jQuery is mobile? Detect Mobile Devices with WURFL.js and jQuery

jQuery is mobile? Detect Mobile Devices with WURFL.js and jQuery

There is no need to explain how awesome jQuery is. It is the Go-To place for developers looking for tools. However, when it comes to browser and device detection, jQuery comes up short. A common question for jQuery is mobile device detection. However, jQuery.browser was deprecated, and finally removed in version 1.9. So, jQuery doesn’t provide functionality to detect browser or device.

jQuery is mobile? Get the answer with WURLF.js

Instead, the documentation recommends to try feature detection. Fair enough. However, we often get questions about whether WURFL and jQuery can play together. A quick Google search confirms that this is a relevant topic. Mostly, the suggested solutions are based on hard-to-maintain patterns, such as performing regular expressions on the User-Agent and looking for an ever increasing number of substrings in the User-Agent. We know from experience that these types of hacks fail over time, and is one of the key reasons people turn to WURFL. Wouldn’t it be wonderful if a free tool like WURFL.js could work with jQuery?

If we set up WURFL.js and jQuery side-by-side, without any integration, then it may be handy to have the device information in the jQuery object and let jQuery be in charge.

Load jQuery

Step one is to load jQuery form your favorite source:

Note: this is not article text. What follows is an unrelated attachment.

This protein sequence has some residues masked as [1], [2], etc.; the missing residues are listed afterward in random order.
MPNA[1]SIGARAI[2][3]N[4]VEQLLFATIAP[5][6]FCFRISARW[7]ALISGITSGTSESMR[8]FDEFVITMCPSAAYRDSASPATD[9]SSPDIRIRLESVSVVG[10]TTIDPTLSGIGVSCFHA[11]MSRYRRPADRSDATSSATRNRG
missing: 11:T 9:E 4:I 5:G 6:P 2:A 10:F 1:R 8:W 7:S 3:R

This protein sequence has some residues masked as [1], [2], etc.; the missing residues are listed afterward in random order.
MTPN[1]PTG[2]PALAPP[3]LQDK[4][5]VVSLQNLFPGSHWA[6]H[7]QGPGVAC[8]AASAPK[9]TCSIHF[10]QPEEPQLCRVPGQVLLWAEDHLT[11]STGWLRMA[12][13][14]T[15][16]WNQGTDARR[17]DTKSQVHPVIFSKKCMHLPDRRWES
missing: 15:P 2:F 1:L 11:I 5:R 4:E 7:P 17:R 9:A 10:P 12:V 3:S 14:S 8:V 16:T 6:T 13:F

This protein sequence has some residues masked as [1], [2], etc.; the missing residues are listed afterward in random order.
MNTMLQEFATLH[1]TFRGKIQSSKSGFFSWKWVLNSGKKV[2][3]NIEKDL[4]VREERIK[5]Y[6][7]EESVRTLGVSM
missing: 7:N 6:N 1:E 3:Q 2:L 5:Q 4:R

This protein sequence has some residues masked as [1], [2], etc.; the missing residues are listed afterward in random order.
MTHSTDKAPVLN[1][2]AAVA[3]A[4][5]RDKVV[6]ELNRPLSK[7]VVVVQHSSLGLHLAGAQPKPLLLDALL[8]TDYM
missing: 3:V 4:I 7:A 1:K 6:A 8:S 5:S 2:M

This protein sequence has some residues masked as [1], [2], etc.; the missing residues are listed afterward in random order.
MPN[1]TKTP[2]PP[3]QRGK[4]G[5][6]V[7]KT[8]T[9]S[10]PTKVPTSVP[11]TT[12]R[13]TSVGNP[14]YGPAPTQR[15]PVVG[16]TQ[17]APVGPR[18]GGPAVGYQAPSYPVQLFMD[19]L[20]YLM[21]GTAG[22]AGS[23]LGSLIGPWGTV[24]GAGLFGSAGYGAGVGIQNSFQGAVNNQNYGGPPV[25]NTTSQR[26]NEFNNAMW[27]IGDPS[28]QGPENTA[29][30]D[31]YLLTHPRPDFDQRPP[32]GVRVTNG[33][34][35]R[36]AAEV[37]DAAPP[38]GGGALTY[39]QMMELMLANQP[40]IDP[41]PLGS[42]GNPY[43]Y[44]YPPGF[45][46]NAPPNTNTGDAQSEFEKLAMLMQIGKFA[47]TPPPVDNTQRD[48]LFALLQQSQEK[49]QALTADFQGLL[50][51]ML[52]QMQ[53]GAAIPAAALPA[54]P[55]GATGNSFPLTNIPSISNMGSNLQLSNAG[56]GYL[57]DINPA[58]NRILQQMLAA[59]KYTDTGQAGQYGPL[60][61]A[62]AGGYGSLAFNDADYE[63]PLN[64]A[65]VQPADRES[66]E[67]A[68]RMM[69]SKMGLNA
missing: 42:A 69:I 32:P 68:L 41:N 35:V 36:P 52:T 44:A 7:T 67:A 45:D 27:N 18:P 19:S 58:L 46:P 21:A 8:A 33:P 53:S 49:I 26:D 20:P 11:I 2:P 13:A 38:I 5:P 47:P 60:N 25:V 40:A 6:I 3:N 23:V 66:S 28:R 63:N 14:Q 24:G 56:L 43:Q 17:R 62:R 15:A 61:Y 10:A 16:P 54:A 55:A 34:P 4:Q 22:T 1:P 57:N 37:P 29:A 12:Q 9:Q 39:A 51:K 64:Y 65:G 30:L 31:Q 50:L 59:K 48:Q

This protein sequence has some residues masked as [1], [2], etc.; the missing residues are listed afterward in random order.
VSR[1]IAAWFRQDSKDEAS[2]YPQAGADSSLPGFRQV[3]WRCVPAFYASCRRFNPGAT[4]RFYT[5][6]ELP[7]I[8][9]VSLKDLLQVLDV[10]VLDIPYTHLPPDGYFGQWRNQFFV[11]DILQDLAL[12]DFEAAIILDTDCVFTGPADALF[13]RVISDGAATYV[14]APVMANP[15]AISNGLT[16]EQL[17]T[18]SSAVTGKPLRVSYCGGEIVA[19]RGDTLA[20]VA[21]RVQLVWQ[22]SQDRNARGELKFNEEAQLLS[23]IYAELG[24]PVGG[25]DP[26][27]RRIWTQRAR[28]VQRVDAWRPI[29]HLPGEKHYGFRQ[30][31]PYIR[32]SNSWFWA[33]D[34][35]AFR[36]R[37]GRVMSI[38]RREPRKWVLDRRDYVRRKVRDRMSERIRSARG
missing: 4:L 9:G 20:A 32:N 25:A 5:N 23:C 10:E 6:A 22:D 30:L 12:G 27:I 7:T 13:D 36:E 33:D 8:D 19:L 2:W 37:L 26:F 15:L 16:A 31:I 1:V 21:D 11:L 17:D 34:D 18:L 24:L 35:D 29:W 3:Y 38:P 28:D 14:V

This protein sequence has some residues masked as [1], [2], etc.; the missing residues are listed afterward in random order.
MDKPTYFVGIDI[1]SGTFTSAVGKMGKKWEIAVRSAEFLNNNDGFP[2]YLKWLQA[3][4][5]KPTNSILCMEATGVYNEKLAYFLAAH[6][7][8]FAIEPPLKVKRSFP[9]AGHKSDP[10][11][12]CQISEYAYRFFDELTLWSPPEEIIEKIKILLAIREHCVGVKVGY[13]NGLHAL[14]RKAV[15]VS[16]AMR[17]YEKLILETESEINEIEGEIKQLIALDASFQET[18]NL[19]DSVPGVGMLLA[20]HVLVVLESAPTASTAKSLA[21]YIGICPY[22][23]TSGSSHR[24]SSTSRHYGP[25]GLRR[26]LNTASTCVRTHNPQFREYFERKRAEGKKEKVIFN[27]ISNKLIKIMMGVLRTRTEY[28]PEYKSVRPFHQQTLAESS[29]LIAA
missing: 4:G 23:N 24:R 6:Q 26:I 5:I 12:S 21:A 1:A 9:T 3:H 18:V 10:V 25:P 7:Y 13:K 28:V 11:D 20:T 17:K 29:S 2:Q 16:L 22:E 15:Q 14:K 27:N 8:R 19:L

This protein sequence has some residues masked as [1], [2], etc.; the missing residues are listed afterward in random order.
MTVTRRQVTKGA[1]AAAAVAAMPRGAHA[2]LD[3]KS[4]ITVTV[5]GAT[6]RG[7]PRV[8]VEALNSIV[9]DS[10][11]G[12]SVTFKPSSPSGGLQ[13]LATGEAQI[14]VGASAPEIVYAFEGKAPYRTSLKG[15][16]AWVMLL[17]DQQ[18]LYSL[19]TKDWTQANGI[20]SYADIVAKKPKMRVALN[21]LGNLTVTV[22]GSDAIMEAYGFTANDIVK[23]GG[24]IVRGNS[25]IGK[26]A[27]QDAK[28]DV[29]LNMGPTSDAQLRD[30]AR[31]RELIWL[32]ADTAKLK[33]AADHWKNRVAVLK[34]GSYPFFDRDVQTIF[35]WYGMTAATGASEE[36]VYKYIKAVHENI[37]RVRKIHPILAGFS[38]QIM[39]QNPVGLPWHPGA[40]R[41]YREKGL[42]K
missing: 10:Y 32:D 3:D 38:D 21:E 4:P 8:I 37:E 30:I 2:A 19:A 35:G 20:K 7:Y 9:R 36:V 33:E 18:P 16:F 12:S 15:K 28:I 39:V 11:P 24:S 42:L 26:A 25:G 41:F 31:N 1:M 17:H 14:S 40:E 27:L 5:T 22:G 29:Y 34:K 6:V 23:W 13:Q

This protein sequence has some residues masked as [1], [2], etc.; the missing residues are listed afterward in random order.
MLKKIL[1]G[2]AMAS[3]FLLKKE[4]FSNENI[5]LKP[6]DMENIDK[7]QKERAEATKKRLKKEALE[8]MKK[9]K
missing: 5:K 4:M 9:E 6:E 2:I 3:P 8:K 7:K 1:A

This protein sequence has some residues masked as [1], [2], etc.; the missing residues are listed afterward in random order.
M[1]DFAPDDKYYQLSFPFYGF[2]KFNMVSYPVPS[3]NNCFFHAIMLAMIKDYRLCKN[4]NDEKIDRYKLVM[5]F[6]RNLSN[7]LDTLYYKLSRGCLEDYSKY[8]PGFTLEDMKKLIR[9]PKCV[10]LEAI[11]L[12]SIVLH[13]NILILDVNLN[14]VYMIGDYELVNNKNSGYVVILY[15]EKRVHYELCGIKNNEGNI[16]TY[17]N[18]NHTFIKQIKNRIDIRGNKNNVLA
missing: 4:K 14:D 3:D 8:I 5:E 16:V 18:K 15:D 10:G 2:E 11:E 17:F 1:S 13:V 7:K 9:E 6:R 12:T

<script src="https://ajax.googleapis.com/ajax/libs/jquery/2.1.3/jquery.min.js"></script>

Load WURFL.js

Then, we need to load WURFL.js. There are many ways to do this. For now, let’s stick with the getScript() function built into jQuery. This function will download the WURFL.js script asynchronously and execute it. You can also use $.ajax() if you want more control or to tweak some properties of the request. The actual WURFL.js file has to be downloaded. You can’t copy the contents of the file and inline the code. This comes with the cost of one additional HTTP request. However, this is necessary because most of the device detection happens on the WURFL.io server. This is the reason why a WURFL.js-based solution is much easier to maintain: WURFL.io handles the user-agent mess, and lets you concentrate on making a great web experience.

Put WURFL in jQuery

The code would look something like this:

  $.getScript("//wurfl.io/wurfl.js", function() {
    $.wurfl = WURFL;
  });

Now, you’re able to access WURFL capabilities like this:

console.log($.wurfl.is_mobile);
console.log($.wurfl.complete_device_name);
console.log($.wurfl.form_factor);

These are the capabilities that are available for free from WURFL.js Community Edition. If you need more capabilities, then WURFL.js Business Edition can help you with that:

console.log($.wurfl.physical_screen_width);
console.log($.wurfl.resolution_width);
console.log($.wurfl.pointing_method);

Finalize

The next step would be to add some simple error handling.

$.getScript("//wurfl.io/wurfl.js")
  .done(function() {
    $.wurfl = WURFL;
  })
  .fail(function() {
    $.wurfl = {};
  });

Voila! That’s really all it is to it. For your convenience, we’ve made a simple CodePen demo.